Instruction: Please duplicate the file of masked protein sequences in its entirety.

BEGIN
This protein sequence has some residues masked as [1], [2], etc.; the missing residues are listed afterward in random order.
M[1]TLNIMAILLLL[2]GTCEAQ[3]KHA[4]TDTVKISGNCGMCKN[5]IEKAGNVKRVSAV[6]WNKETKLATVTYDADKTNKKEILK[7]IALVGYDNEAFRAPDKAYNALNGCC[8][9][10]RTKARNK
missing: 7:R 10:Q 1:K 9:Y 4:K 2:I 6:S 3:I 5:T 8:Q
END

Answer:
This protein sequence has some residues masked as [1], [2], etc.; the missing residues are listed afterward in random order.
M[1]TLNIMAILLLL[2]GTCEAQ[3]KHA[4]TDTVKISGNCGMCKN[5]IEKAGNVKRVSAV[6]WNKETKLATVTYDADKTNKKEILK[7]IALVGYDNEAFRAPDKAYNALNGCC[8][9][10]RTKARNK
missing: 7:R 10:Q 1:K 9:Y 4:K 2:I 6:S 3:I 5:T 8:Q